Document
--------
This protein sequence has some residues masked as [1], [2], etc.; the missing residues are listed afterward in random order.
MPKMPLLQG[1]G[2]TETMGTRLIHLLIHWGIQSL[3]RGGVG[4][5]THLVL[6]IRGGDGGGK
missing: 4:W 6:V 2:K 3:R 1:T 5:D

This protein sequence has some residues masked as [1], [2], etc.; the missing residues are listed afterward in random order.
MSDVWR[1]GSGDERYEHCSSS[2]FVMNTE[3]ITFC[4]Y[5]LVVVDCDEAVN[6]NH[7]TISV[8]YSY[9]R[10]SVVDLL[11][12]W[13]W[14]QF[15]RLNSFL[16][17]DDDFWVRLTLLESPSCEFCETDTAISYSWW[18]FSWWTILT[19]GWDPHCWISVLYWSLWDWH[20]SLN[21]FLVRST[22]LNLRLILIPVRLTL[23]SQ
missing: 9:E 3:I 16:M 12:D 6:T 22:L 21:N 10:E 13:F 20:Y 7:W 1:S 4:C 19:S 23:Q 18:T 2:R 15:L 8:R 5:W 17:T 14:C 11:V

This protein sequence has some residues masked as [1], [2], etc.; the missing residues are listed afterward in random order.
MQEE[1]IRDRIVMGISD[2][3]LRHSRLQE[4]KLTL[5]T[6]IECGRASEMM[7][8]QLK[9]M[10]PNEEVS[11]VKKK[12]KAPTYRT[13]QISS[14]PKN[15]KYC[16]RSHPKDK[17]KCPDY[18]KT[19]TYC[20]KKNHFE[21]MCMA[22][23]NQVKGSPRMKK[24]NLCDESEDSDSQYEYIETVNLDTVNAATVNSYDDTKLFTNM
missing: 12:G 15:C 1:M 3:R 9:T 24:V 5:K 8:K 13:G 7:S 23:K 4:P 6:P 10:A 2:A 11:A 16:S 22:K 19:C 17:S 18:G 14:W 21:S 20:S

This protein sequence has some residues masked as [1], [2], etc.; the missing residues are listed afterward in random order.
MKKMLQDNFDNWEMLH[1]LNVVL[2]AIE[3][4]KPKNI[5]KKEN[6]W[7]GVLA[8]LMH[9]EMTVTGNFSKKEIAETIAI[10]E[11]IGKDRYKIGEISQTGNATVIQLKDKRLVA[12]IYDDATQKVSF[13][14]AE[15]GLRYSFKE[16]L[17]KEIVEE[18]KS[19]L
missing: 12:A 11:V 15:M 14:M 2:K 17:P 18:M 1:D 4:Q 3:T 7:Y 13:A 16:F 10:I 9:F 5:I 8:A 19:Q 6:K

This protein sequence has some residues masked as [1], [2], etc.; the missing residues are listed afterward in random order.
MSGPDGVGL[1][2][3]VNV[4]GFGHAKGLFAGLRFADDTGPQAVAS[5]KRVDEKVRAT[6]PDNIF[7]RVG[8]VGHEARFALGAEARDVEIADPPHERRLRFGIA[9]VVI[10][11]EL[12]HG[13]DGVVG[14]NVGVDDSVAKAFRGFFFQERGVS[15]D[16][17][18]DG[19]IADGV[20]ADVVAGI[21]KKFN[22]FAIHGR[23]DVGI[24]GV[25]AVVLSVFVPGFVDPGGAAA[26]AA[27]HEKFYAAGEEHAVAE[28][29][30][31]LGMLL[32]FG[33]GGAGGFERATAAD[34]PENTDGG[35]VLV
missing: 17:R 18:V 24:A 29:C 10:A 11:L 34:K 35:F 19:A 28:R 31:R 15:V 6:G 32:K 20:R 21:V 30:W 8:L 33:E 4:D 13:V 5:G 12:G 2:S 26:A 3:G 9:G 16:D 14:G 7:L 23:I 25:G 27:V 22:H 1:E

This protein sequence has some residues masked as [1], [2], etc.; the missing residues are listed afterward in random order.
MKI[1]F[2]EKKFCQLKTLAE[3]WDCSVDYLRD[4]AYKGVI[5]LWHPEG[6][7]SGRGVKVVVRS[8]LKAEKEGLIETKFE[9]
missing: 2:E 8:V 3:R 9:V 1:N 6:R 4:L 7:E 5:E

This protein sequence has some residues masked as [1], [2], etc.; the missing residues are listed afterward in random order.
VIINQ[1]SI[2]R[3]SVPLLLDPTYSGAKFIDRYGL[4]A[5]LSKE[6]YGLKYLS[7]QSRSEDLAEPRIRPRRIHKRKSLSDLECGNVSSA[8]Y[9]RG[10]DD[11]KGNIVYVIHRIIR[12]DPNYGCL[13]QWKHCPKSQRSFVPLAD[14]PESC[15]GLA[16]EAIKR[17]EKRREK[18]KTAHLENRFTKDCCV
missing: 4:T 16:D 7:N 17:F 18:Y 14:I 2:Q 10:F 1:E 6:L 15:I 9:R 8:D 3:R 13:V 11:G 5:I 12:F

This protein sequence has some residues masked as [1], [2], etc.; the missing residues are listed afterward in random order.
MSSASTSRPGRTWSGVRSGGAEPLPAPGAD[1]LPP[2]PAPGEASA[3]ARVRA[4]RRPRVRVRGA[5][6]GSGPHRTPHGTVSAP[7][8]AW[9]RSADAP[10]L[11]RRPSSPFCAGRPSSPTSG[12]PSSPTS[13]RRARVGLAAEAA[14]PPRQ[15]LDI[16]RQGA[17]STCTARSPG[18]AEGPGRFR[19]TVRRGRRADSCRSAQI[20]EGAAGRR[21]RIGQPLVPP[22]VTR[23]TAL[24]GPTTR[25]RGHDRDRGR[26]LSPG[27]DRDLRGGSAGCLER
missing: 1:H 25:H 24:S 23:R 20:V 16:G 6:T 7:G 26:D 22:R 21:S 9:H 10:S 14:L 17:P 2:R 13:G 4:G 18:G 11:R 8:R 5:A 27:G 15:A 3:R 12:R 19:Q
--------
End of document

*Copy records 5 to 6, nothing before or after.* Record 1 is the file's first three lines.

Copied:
This protein sequence has some residues masked as [1], [2], etc.; the missing residues are listed afterward in random order.
MSGPDGVGL[1][2][3]VNV[4]GFGHAKGLFAGLRFADDTGPQAVAS[5]KRVDEKVRAT[6]PDNIF[7]RVG[8]VGHEARFALGAEARDVEIADPPHERRLRFGIA[9]VVI[10][11]EL[12]HG[13]DGVVG[14]NVGVDDSVAKAFRGFFFQERGVS[15]D[16][17][18]DG[19]IADGV[20]ADVVAGI[21]KKFN[22]FAIHGR[23]DVGI[24]GV[25]AVVLSVFVPGFVDPGGAAA[26]AA[27]HEKFYAAGEEHAVAE[28][29][30][31]LGMLL[32]FG[33]GGAGGFERATAAD[34]PENTDGG[35]VLV
missing: 17:R 18:V 24:A 29:C 10:A 11:L 34:K 35:F 19:A 28:R 31:R 15:V 6:G 32:K 20:R 21:V 30:W 8:L 33:E 4:D 13:V 5:G 12:G 2:S 26:A 3:G 9:G 16:D 14:G 7:L 23:I 25:G 27:V 22:H 1:E

This protein sequence has some residues masked as [1], [2], etc.; the missing residues are listed afterward in random order.
MKI[1]F[2]EKKFCQLKTLAE[3]WDCSVDYLRD[4]AYKGVI[5]LWHPEG[6][7]SGRGVKVVVRS[8]LKAEKEGLIETKFE[9]
missing: 2:E 8:V 3:R 9:V 1:N 6:R 4:L 7:E 5:E